THE DUST: Previously, the middle and lower class men were immensely in support of a law that would allow them sue their rich counterparts whenever they splashed water, dust on them carelessly as they drive past them.
As the saying goes “What goes around comes back around,” they don’t have to do that now because from the wonder less stoke of inequality has emerged a much rewarding wonderful stroke of luck. All the sharks, the bungalows, kiosks, palaces, mansions have their roofs painted beautifully in one uniform colour “Golden brown” all courtesy of the blowing winds, cyclones and the dusty roads.
That not being enough, the poor now rip considerate amounts from washing constantly the bouncy vehicles that flock into respective washing bays every time and again prompting a smile unto the face of the gods.
According to the mini research I conducted jointly with an air conditioning repairer, most of the air conditioners in offices and homes of those who can afford them are currently jammed with dust hence earning the respective engineers a pinch of joy.
THE FOOD: Whether you like it or not, if you are visiting Mbarara, prepare for a marathon of banana service with the sauce they can find because the famous Eshabwe might cost you a lot higher now. The prices of matooke are low considering their frequent ripening and a higher supply rate but I can’t say the same for Eshabwe unfortunately because the little milk supply means a higher price in its respective products like butter, yogurt and cheese meaning the you’ll use plenty of beans, not ground nuts because the drought has made the land uncultivable for any harvests of the G-nut produce this particular season the same applies to other root crops like cassava and sweet potatoes.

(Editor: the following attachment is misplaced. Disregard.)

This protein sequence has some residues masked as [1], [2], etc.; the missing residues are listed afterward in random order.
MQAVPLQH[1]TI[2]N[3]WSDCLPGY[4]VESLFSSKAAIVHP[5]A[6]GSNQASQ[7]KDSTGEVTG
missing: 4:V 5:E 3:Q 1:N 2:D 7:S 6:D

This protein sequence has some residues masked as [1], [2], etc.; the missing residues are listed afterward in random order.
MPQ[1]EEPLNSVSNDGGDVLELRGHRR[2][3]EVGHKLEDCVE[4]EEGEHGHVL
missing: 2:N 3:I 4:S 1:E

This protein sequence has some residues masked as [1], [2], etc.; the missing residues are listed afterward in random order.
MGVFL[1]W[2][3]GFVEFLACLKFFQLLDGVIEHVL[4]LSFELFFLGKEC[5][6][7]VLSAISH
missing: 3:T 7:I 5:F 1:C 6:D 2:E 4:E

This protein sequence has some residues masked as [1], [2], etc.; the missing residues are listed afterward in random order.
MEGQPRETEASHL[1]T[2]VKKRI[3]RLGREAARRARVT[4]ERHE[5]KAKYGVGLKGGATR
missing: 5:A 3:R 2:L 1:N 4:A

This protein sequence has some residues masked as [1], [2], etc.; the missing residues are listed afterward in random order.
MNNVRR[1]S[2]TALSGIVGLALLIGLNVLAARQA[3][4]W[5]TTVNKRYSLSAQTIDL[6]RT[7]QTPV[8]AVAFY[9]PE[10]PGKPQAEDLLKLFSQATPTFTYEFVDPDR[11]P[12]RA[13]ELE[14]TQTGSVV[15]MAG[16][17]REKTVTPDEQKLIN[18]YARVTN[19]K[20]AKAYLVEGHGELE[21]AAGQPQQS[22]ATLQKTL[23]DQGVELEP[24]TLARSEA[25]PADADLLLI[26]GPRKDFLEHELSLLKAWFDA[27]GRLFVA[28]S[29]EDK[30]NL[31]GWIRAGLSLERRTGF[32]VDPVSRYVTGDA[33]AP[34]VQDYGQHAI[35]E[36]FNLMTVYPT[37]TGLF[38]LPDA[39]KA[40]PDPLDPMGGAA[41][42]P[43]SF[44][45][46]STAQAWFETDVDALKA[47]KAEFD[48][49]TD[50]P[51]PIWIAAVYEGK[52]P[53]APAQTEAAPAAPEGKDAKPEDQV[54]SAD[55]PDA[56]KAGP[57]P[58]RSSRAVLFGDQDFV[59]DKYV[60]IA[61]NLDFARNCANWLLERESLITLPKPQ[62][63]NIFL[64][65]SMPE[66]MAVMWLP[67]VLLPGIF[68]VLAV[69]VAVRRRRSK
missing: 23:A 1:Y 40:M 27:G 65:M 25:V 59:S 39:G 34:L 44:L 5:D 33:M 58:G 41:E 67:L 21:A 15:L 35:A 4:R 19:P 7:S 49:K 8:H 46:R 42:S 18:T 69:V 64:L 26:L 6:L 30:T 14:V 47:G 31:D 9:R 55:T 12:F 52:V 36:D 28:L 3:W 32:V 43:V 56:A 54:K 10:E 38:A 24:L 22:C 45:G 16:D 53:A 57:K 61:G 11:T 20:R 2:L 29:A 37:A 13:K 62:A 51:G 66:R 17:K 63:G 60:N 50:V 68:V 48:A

THE TRANSPORT: Christian holidays namely Easter & Christmas also bring along with them unbearable costs of transport. From Kampala for example, the same 4 hour journey for which I paid Ushs10, 000 comes with a 5-time increase meaning that I would’ve to cough a 50,000 note in the festive season.
But worry note, since no one intends to travel under the scotching sun, the fairs are far more affordable that usual so we don’t have to group the buses too. The bus is for the poor because the passengers get to pay less but they’ll to fill it to over capacity to recover the deficit unlike in the classy buses which are spacious but costly. The fares are now leveled.
And lastly is THE TRADE: with the new lingua slang in town “Esente zabuze,” the traders therefore are less expectant for abnormal profits they get from charging exorbitant amounts on their products. They’re now fairer to the customers that even if there’s an increase in the prices of commodities, traders have the most enticing customer care to explain to the customer why that is so. Is it the budget, the production or the transportation that has necessitated the increase on the price? Contrary to before, the rather arrogant traders would stare none sparing at one who mentions a price they find unbecoming of a product as if they were outcasts just because they’re trying to exercise their right to negotiation.